Its not just that the fundamentalists, who appear then to be the old guards, are losing their base and fighting a rearguard. Actually in many cases its the fundamentalists, even the jiahdis, who are the cutting edge of exegesis, theology, etc.
In Sunni Islam, particularly, which is what most of this is really about---Shia Islam, Iran, uses this as everything else to play its political gambit that the West is so stupidly ignoring (i.e. France and US).
Sunni interpretation used to be held by the ulema--the legal scholars. In Sunni Islam there is no tradition of ordination like Christian priests, except in Shia. Imans, muftis, etc. are more like local Baptist preachers--men who have read the text (Bible, Quran) and are considered experts and lead prayers, give spiritual advice, etc.
Colonialism fundamentally destroyed the traditional hold of that class and its traditional theological practice. As Philip Jenkins notes, only since the 1950s has religion relied primarily on reading the actual words.
I was reminded of this fact after attending mass the other day where the Eucharist Prayers were chanted. Its a point Karen Armstrong often cites as well. Prior to the modern age, people came to contact these ancient texts primarily through common worship. And most do still throughout the world today. There was a way in which, in chant style, the believer got a sense of the whole more.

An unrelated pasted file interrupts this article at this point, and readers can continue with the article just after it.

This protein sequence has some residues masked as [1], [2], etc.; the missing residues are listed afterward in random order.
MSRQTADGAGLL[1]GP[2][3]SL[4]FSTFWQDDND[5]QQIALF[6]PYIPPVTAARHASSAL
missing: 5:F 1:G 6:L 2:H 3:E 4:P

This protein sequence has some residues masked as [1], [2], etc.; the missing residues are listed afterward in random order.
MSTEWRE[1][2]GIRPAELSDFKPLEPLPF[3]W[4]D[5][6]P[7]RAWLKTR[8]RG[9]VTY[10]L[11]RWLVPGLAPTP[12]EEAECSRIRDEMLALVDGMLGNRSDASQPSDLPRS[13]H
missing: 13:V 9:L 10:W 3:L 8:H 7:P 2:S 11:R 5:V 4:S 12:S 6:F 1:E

Only with the advent of mass literacy is it possible to pick and choose to such a degree in our religious leanings. In Islam, the ulema are losing control--often to the "fundamentalists" (who are themselves the innovators). Qutb, Mawdudi, bin Laden, Zawahiri, Zarqawi all non-clerics.
In Islam the rulings of a cleric are only good for the disciples of that cleric. There is no Pope in Islam. Sunni Islam then is struggles, like Protestantism, to find a center, a stabilizing guiding institution.
The question is only whether a quasi-modern theology will arise out of this as acceptable to the masses--how that will occur (God's will) and in what way can that movement be aided? What we do know is that no religion that has undergone a modern turn--Judaism and Christianity being the only two to actually do that for real--only did so after the populations had reached stable middle income brackets.
Catholicism only had Vatican II in the late 50s/60s by which time Southern Catholic Europe was starting to catch up economically to Northern Protestant Europe, which had undergone the modern turn 100 years prior.
And the Islamic world is not yet reached that economic plateau and the West's refusal to get smart on rule-building, institutional ventures, in that part of the world bodes ill for the theological turn necessary in the religion.
In other words, all the debate about self-censor/free speech/hate speech, what is wrong with them, why we are so mean, etc. All of it takes place outside the context of the inner Islamic Reformation. Which is why to me the debate is so sterile and on such an abstract level.